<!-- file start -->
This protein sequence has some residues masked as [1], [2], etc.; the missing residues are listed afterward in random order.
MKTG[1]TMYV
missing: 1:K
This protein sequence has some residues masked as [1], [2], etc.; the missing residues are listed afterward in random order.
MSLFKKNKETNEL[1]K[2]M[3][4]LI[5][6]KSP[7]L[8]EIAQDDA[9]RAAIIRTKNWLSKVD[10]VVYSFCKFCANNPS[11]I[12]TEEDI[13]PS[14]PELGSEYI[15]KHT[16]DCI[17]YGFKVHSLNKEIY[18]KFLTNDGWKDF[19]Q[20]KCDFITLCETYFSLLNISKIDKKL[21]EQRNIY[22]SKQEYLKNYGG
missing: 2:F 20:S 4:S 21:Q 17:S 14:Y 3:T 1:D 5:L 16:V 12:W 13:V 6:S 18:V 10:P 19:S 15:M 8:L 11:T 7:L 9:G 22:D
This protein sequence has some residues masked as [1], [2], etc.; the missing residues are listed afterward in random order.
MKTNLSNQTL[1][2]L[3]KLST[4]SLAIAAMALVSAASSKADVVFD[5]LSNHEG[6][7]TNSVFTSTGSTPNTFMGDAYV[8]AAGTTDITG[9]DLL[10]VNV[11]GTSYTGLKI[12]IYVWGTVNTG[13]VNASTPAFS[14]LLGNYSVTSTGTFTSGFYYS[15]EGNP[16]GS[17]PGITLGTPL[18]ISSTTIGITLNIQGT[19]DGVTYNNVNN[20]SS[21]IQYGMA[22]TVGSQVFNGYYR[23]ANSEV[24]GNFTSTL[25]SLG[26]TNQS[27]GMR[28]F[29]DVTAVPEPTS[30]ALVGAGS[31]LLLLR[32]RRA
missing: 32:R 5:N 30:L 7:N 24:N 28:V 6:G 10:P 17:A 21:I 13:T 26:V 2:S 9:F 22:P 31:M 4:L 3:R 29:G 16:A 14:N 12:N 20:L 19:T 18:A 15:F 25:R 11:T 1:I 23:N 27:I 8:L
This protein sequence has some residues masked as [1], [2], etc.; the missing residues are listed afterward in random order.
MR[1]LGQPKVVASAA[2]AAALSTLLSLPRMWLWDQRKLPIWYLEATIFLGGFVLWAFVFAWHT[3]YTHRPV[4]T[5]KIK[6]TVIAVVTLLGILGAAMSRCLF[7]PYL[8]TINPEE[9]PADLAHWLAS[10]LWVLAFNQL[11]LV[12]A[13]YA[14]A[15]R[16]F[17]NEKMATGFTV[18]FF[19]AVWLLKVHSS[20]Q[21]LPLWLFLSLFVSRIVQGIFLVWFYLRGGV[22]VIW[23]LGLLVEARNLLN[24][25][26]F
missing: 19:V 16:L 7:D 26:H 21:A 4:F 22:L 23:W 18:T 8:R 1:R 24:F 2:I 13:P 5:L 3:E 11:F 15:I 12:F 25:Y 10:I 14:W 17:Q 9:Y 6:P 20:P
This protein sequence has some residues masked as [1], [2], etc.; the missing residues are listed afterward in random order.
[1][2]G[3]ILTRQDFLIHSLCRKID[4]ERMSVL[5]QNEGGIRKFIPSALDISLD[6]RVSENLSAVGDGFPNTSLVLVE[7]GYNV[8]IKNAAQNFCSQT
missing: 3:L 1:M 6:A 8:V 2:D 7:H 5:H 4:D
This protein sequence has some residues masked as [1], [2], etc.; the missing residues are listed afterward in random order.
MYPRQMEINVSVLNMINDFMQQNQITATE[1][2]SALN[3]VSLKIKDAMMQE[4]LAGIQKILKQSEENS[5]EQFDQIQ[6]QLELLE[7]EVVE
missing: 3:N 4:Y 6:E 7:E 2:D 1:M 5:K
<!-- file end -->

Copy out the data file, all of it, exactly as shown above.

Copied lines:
This protein sequence has some residues masked as [1], [2], etc.; the missing residues are listed afterward in random order.
MKTG[1]TMYV
missing: 1:K
This protein sequence has some residues masked as [1], [2], etc.; the missing residues are listed afterward in random order.
MSLFKKNKETNEL[1]K[2]M[3][4]LI[5][6]KSP[7]L[8]EIAQDDA[9]RAAIIRTKNWLSKVD[10]VVYSFCKFCANNPS[11]I[12]TEEDI[13]PS[14]PELGSEYI[15]KHT[16]DCI[17]YGFKVHSLNKEIY[18]KFLTNDGWKDF[19]Q[20]KCDFITLCETYFSLLNISKIDKKL[21]EQRNIY[22]SKQEYLKNYGG
missing: 2:F 20:S 4:S 21:Q 17:S 14:Y 3:T 1:D 5:L 16:V 12:W 13:V 6:S 18:V 10:P 19:S 15:M 8:L 11:T 7:L 9:G 22:D
This protein sequence has some residues masked as [1], [2], etc.; the missing residues are listed afterward in random order.
MKTNLSNQTL[1][2]L[3]KLST[4]SLAIAAMALVSAASSKADVVFD[5]LSNHEG[6][7]TNSVFTSTGSTPNTFMGDAYV[8]AAGTTDITG[9]DLL[10]VNV[11]GTSYTGLKI[12]IYVWGTVNTG[13]VNASTPAFS[14]LLGNYSVTSTGTFTSGFYYS[15]EGNP[16]GS[17]PGITLGTPL[18]ISSTTIGITLNIQGT[19]DGVTYNNVNN[20]SS[21]IQYGMA[22]TVGSQVFNGYYR[23]ANSEV[24]GNFTSTL[25]SLG[26]TNQS[27]GMR[28]F[29]DVTAVPEPTS[30]ALVGAGS[31]LLLLR[32]RRA
missing: 32:R 5:N 30:L 7:N 24:N 28:V 6:G 10:P 17:A 21:I 13:T 26:V 2:S 9:F 22:P 31:M 4:L 3:R 29:G 16:A 14:N 12:N 20:L 19:T 18:A 15:F 25:R 11:T 1:I 23:N 27:I 8:L
This protein sequence has some residues masked as [1], [2], etc.; the missing residues are listed afterward in random order.
MR[1]LGQPKVVASAA[2]AAALSTLLSLPRMWLWDQRKLPIWYLEATIFLGGFVLWAFVFAWHT[3]YTHRPV[4]T[5]KIK[6]TVIAVVTLLGILGAAMSRCLF[7]PYL[8]TINPEE[9]PADLAHWLAS[10]LWVLAFNQL[11]LV[12]A[13]YA[14]A[15]R[16]F[17]NEKMATGFTV[18]FF[19]AVWLLKVHSS[20]Q[21]LPLWLFLSLFVSRIVQGIFLVWFYLRGGV[22]VIW[23]LGLLVEARNLLN[24][25][26]F
missing: 19:V 16:L 7:D 26:H 21:A 4:F 22:L 23:W 18:T 8:R 1:R 24:F 2:I 13:P 5:L 3:E 11:F 15:I 12:F 25:Y 10:I 14:W 17:Q 9:Y 6:P 20:P
This protein sequence has some residues masked as [1], [2], etc.; the missing residues are listed afterward in random order.
[1][2]G[3]ILTRQDFLIHSLCRKID[4]ERMSVL[5]QNEGGIRKFIPSALDISLD[6]RVSENLSAVGDGFPNTSLVLVE[7]GYNV[8]IKNAAQNFCSQT
missing: 3:L 1:M 6:A 8:V 2:D 7:H 5:H 4:D
This protein sequence has some residues masked as [1], [2], etc.; the missing residues are listed afterward in random order.
MYPRQMEINVSVLNMINDFMQQNQITATE[1][2]SALN[3]VSLKIKDAMMQE[4]LAGIQKILKQSEENS[5]EQFDQIQ[6]QLELLE[7]EVVE
missing: 3:N 4:Y 6:E 7:E 2:D 1:M 5:K